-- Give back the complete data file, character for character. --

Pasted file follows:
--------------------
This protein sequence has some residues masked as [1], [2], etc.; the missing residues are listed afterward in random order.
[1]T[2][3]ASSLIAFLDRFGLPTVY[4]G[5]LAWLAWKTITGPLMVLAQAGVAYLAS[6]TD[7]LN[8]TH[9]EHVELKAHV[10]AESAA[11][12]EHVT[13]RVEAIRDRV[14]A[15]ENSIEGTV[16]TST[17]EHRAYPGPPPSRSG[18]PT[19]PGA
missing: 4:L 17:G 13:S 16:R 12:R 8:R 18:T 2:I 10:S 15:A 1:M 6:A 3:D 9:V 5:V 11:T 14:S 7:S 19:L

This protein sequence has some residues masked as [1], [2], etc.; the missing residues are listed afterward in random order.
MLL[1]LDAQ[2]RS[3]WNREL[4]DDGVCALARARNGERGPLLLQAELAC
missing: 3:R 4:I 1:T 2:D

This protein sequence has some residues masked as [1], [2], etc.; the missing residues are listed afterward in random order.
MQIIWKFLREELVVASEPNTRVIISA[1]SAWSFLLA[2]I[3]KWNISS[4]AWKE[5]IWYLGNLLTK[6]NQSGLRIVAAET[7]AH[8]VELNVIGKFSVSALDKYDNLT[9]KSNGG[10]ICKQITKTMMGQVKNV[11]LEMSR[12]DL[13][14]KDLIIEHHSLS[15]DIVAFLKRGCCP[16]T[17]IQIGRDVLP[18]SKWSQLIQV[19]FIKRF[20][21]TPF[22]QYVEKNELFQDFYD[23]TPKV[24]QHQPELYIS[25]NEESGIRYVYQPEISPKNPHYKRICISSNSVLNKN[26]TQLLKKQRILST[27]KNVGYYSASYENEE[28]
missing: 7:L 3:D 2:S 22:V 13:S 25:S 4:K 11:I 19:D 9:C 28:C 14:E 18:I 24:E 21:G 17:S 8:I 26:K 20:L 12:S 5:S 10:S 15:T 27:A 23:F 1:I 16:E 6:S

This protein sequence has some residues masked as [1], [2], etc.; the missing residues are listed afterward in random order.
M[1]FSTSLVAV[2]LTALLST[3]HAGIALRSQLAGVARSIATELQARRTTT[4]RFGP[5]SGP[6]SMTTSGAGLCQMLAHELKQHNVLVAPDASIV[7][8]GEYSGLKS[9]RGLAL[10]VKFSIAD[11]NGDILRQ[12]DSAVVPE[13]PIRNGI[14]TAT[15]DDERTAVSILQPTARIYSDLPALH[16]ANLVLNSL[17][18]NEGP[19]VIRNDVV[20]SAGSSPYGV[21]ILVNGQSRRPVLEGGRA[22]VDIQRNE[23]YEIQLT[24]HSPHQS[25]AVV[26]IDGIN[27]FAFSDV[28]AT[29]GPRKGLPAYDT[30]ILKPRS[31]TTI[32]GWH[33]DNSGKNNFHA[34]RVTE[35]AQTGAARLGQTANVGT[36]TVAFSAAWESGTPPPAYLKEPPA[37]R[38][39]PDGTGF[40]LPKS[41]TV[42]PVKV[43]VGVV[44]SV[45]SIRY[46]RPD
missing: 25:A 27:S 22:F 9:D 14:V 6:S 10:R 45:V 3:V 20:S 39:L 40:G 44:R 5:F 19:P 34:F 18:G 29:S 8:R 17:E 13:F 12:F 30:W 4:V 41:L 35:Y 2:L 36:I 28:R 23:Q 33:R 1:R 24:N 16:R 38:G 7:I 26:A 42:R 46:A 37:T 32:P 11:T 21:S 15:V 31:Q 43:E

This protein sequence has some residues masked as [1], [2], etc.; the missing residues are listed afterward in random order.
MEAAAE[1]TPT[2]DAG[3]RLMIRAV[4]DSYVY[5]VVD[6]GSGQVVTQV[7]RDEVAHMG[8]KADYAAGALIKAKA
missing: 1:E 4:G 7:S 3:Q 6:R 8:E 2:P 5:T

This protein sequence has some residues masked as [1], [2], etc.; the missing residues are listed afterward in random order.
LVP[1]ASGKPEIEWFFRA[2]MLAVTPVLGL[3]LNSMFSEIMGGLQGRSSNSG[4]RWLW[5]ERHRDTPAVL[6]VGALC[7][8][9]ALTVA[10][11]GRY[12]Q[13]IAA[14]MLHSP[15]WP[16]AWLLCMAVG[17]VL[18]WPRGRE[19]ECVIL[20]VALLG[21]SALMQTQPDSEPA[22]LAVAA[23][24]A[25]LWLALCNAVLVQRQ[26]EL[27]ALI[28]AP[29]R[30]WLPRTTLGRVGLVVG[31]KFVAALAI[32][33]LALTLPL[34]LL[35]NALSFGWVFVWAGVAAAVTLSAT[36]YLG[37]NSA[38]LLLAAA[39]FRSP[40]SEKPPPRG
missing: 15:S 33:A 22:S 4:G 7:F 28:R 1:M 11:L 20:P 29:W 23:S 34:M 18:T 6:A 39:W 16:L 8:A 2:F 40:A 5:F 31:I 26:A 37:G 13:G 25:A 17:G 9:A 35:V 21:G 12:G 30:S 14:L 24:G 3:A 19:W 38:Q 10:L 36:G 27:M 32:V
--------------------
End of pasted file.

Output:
This protein sequence has some residues masked as [1], [2], etc.; the missing residues are listed afterward in random order.
[1]T[2][3]ASSLIAFLDRFGLPTVY[4]G[5]LAWLAWKTITGPLMVLAQAGVAYLAS[6]TD[7]LN[8]TH[9]EHVELKAHV[10]AESAA[11][12]EHVT[13]RVEAIRDRV[14]A[15]ENSIEGTV[16]TST[17]EHRAYPGPPPSRSG[18]PT[19]PGA
missing: 4:L 17:G 13:S 16:R 12:R 8:R 18:T 2:I 10:S 15:A 1:M 6:A 3:D 9:V 5:V 11:T 14:S 7:S 19:L

This protein sequence has some residues masked as [1], [2], etc.; the missing residues are listed afterward in random order.
MLL[1]LDAQ[2]RS[3]WNREL[4]DDGVCALARARNGERGPLLLQAELAC
missing: 3:R 4:I 1:T 2:D

This protein sequence has some residues masked as [1], [2], etc.; the missing residues are listed afterward in random order.
MQIIWKFLREELVVASEPNTRVIISA[1]SAWSFLLA[2]I[3]KWNISS[4]AWKE[5]IWYLGNLLTK[6]NQSGLRIVAAET[7]AH[8]VELNVIGKFSVSALDKYDNLT[9]KSNGG[10]ICKQITKTMMGQVKNV[11]LEMSR[12]DL[13][14]KDLIIEHHSLS[15]DIVAFLKRGCCP[16]T[17]IQIGRDVLP[18]SKWSQLIQV[19]FIKRF[20][21]TPF[22]QYVEKNELFQDFYD[23]TPKV[24]QHQPELYIS[25]NEESGIRYVYQPEISPKNPHYKRICISSNSVLNKN[26]TQLLKKQRILST[27]KNVGYYSASYENEE[28]
missing: 7:L 3:D 2:S 22:V 13:S 25:S 4:K 11:I 19:D 9:C 28:C 14:E 18:I 24:E 21:G 17:S 8:I 26:K 20:L 12:S 5:S 10:S 15:T 27:A 23:F 1:I 16:E 6:S

This protein sequence has some residues masked as [1], [2], etc.; the missing residues are listed afterward in random order.
M[1]FSTSLVAV[2]LTALLST[3]HAGIALRSQLAGVARSIATELQARRTTT[4]RFGP[5]SGP[6]SMTTSGAGLCQMLAHELKQHNVLVAPDASIV[7][8]GEYSGLKS[9]RGLAL[10]VKFSIAD[11]NGDILRQ[12]DSAVVPE[13]PIRNGI[14]TAT[15]DDERTAVSILQPTARIYSDLPALH[16]ANLVLNSL[17][18]NEGP[19]VIRNDVV[20]SAGSSPYGV[21]ILVNGQSRRPVLEGGRA[22]VDIQRNE[23]YEIQLT[24]HSPHQS[25]AVV[26]IDGIN[27]FAFSDV[28]AT[29]GPRKGLPAYDT[30]ILKPRS[31]TTI[32]GWH[33]DNSGKNNFHA[34]RVTE[35]AQTGAARLGQTANVGT[36]TVAFSAAWESGTPPPAYLKEPPA[37]R[38][39]PDGTGF[40]LPKS[41]TV[42]PVKV[43]VGVV[44]SV[45]SIRY[46]RPD
missing: 25:A 27:S 22:F 9:D 14:V 6:S 10:R 45:V 3:V 20:S 39:L 40:G 44:R 5:F 19:P 34:F 18:G 29:S 8:R 17:E 13:F 12:F 30:W 4:V 41:L 35:Y 2:L 36:I 28:R 23:Q 33:R 1:R 24:N 16:R 38:G 7:I 26:A 42:R 46:A 37:T 32:P 11:T 21:S 15:V 31:Q 43:E

This protein sequence has some residues masked as [1], [2], etc.; the missing residues are listed afterward in random order.
MEAAAE[1]TPT[2]DAG[3]RLMIRAV[4]DSYVY[5]VVD[6]GSGQVVTQV[7]RDEVAHMG[8]KADYAAGALIKAKA
missing: 1:E 4:G 7:S 3:Q 6:R 8:E 2:P 5:T

This protein sequence has some residues masked as [1], [2], etc.; the missing residues are listed afterward in random order.
LVP[1]ASGKPEIEWFFRA[2]MLAVTPVLGL[3]LNSMFSEIMGGLQGRSSNSG[4]RWLW[5]ERHRDTPAVL[6]VGALC[7][8][9]ALTVA[10][11]GRY[12]Q[13]IAA[14]MLHSP[15]WP[16]AWLLCMAVG[17]VL[18]WPRGRE[19]ECVIL[20]VALLG[21]SALMQTQPDSEPA[22]LAVAA[23][24]A[25]LWLALCNAVLVQRQ[26]EL[27]ALI[28]AP[29]R[30]WLPRTTLGRVGLVVG[31]KFVAALAI[32][33]LALTLPL[34]LL[35]NALSFGWVFVWAGVAAAVTLSAT[36]YLG[37]NSA[38]LLLAAA[39]FRSP[40]SEKPPPRG
missing: 15:S 33:A 22:S 4:G 7:F 28:R 1:M 11:L 20:P 29:W 23:S 34:M 18:T 6:A 39:W 16:L 8:A 2:F 40:A 5:F 31:I 26:A 37:G 13:G 25:A 17:G 9:A 35:V 21:G 12:G 30:S 14:L 24:G 3:A 19:W 38:Q 10:L 36:G 27:M 32:V